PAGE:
Experience Nottinghamshire SurveyClose

Give us feedback on our website and be entered into a free prize draw to win a Nottinghamshire themed hamper full of foodie delights. Our short survey should take no more than a couple of minutes. Complete Survey.

Only one email address per entry for the Nottinghamshire themed hamper prize draw, the winner will be selected at random. Terms and conditions apply and can be obtained via email from enquiries@experiencenottingham.com.

Rare Iron Age necklace returns home to Newark

Torc (19)

After being kept safe by the British Museum one of the most important artefacts ever found in Nottinghamshire has returned home.

A 2,000 year old Iron Age Torc has gone on display at the National Civil War Centre in Newark just a few miles from where it was discovered on farmland in 2005 by local metal detectorist Maurice Richardson.

The exquisite object – regarded by experts has one of the top two ever found in Britain – is made from gold and silver and would have been worn around the neck as the ultimate status symbol.

Soon after it was found and declared treasure the Torc was bought by Newark and Sherwood District Council for £350,000 to preserve the area’s heritage and prevent it from going overseas.

However, at the time there was no suitable place to display it locally so it was loaned to the British Museum, who put it on show in 2010.

Now with the opening of the £5.4 million National Civil War Centre in the restored Old Magnus Building on Appletongate – backed with £3.5 million from the Heritage Lottery Fund – the object is set to become of the Torc of the Town in Newark.

Michael Constantine, Manager of the National Civil War Centre, explained:

“We now have a world class facility so it’s the perfect place for the Torc to be shown in all its glory.   Although most of our museum is dedicated to the 17th century British Civil Wars we have also created galleries devoted to rest of the area’s history, stretching over 7,000 years. But the glint of gold will draw many visitors across to the Torc.  In future we will loan the object to other prestigious venues to take part in major exhibitions – this is part of our obligation as custodian of this rare relic.  But it will now always return to Newark.”

Maurice Richardson has been metal detecting for more than 40 years and previously had never found anything worth more than £100. He said after the find he describes as Nottinghamshire’s Crown Jewel:

“I got down on my stomach and scraped away with my hands and a glint of gold came into view. It took me another half an hour to get it out of the ground because I was so nervous. It came out as though I had bought it from the shop yesterday. It shone, it was solid and perfect in every way. My wife could not believe it when I got home – she thought it was a bit of an old brass bedstead! I always hoped to would come back to Newark so the public could admire its sheer beauty and craftsmanship.”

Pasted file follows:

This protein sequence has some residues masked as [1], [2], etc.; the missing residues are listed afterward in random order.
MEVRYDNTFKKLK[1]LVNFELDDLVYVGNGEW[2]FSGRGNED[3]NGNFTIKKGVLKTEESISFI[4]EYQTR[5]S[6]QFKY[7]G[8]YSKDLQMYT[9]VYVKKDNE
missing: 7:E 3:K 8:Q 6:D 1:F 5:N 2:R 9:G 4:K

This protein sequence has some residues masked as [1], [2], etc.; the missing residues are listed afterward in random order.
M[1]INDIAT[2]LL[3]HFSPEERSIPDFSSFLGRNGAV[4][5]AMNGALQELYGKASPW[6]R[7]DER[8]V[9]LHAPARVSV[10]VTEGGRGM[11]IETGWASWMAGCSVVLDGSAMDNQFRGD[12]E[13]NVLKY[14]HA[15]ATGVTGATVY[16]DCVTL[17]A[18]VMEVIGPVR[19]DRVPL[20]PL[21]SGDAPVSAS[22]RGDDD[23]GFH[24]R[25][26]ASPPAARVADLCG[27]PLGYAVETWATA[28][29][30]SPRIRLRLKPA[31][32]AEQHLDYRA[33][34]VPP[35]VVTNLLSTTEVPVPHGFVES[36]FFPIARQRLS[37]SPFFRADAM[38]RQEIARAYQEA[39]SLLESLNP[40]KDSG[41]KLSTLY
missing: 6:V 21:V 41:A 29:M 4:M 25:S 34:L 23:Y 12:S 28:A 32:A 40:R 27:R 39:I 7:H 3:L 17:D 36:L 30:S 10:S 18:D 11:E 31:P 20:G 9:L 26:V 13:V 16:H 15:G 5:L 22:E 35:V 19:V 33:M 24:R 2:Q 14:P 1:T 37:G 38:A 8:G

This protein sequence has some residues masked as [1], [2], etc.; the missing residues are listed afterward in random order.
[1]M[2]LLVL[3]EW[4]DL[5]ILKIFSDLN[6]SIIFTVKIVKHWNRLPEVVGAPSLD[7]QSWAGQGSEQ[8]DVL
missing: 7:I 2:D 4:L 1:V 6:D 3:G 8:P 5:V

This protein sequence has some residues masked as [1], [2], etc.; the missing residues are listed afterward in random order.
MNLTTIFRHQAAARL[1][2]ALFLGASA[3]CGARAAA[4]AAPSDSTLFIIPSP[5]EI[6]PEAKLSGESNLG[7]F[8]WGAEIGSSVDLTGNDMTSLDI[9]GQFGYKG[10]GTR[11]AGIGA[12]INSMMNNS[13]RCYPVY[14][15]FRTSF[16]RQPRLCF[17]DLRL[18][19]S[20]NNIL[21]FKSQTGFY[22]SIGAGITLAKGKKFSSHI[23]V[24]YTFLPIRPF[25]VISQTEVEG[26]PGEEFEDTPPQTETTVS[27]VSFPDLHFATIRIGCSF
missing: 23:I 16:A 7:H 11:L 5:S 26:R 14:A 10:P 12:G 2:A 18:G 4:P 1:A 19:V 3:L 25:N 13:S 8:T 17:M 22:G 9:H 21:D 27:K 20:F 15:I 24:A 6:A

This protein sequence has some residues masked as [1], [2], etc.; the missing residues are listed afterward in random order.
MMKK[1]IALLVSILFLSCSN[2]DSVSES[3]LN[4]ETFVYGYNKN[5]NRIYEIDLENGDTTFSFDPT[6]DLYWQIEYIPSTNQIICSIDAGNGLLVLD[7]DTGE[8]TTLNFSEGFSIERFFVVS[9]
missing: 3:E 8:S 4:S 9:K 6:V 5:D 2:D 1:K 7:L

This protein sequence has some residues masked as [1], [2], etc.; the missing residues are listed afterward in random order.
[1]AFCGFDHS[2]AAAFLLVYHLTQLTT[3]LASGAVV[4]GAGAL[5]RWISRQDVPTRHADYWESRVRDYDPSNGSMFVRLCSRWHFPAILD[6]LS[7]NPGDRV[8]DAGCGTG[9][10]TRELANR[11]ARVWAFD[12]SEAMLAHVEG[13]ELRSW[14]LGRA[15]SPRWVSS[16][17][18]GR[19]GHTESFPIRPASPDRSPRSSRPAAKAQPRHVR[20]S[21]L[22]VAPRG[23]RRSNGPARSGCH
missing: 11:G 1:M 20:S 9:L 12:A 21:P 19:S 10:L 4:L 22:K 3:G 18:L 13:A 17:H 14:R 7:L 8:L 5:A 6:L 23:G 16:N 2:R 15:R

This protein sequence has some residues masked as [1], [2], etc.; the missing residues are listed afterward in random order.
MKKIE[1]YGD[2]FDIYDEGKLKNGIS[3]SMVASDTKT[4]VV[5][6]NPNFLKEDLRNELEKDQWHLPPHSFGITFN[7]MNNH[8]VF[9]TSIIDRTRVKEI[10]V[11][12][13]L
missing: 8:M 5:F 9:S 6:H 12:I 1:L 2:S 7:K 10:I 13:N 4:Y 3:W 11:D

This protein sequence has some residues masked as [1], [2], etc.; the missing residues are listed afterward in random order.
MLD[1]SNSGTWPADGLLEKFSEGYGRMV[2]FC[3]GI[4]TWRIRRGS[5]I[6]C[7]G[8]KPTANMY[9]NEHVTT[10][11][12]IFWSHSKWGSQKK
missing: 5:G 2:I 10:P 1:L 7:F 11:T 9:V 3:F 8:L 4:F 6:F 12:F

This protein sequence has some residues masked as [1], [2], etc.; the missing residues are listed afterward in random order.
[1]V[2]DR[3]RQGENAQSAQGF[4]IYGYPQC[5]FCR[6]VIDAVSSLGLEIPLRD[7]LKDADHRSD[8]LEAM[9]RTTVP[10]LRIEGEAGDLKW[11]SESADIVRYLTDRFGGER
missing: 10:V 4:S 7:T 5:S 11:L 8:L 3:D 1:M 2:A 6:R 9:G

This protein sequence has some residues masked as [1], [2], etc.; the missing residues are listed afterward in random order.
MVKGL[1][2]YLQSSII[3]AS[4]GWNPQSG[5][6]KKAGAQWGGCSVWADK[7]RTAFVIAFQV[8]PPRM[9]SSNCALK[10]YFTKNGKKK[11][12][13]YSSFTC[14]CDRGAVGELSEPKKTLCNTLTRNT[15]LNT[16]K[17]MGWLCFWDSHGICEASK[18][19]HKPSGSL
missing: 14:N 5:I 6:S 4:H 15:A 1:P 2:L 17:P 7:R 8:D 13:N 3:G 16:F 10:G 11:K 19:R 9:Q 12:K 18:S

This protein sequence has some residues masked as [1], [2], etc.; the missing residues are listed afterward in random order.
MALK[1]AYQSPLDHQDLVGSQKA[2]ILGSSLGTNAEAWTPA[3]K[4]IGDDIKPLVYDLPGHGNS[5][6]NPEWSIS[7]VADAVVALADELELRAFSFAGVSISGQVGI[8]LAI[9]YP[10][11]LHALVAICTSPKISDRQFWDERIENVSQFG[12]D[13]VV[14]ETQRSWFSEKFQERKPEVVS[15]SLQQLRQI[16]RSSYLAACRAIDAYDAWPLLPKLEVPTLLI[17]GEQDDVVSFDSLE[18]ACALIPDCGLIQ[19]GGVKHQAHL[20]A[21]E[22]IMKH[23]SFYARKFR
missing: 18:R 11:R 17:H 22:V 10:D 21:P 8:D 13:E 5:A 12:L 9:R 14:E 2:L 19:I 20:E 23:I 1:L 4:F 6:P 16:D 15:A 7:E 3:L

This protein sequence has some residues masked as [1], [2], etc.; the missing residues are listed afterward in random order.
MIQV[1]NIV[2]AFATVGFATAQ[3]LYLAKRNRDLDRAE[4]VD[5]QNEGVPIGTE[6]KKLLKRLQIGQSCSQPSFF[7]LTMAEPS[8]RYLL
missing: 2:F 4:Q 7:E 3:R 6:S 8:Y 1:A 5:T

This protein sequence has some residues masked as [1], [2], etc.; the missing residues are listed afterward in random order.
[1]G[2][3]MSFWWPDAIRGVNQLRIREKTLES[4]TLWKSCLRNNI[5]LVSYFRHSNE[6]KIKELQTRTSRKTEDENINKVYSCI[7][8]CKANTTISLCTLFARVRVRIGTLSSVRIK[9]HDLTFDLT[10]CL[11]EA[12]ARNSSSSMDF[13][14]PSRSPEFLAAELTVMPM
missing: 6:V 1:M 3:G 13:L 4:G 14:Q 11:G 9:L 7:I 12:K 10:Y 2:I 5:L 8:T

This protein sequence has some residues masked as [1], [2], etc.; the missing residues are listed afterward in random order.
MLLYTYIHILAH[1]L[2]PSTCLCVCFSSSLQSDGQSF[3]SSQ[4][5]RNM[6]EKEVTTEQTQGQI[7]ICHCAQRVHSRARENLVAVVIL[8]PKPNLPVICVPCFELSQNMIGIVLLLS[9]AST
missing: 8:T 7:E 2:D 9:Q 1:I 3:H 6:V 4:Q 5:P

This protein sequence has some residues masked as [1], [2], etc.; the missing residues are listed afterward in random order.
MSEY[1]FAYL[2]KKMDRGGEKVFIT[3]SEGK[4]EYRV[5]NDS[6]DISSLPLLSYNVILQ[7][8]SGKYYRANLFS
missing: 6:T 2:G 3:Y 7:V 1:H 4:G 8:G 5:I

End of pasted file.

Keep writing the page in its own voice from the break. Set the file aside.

Other non Civil War objects on display include a Anglo Saxon gold cross, Roman remains and the Newark press used to print the first published poems of Lord Bryon.

Admission is £7 adults, £6 concessions and £3 children.

More information from:

National Civil War Centre


Twitter: @civilwarcentre


Posted on 15 June 2015

Comments (0)

Post a comment

Our monthly pick

Nottingham We Dig The Castle

We Dig The Castle: Unearthing Nottingham’s Archaeological Secrets Part Two

This blog is the second instalment of a two part blog. To read part one click here. Back in July I visited Nottingham Castle to find out more about the annual archaeological excavation ‘We Dig The Castle’. A partnership project between Trent & Peak Archaeology, Nottingham City Council and Historic England, this excellent scheme invites volunteers…

Your favourite places

Featured authors

  • Sarah Louise

    A very lucky marketeer in her dream job. Passionate about all things Nottinghamshire and firmly believes if you work really hard and are kind, amazing things will happen!

  • Kinga

    Addicted to music and learning languages. Loves reading, gardening, travelling and everything new media related.

  • Alistair

    Originally from Preston – but now calling Nottingham home – Alistair’s a St Helens rugby league fan who loves travel and music.

  • Natalie

    Proud to represent the county I grew up in. Travel loving devoted mum of two who carries a torch for the city’s unsung hero, Captain Albert Ball VC.

  • Sophie

    Writer and amateur local historian with an affection for English eccentrics. Returned to Nottingham in 2013, only to fall in love with the creative and cultural goings of the city.

Have a go...

unesco city of literature nottingham

Speak In Nottingham To Me – A Beginner’s Guide To Nottingham’s Dialect

Language is certainly one of our best creations. Without it, it would be difficult for us to coexist, establish communities and share feelings. Language makes it all easier and helps us work together and understand one another. Throughout history people always felt the need to find one universal language for all. Several attempts were made to popularise different languages…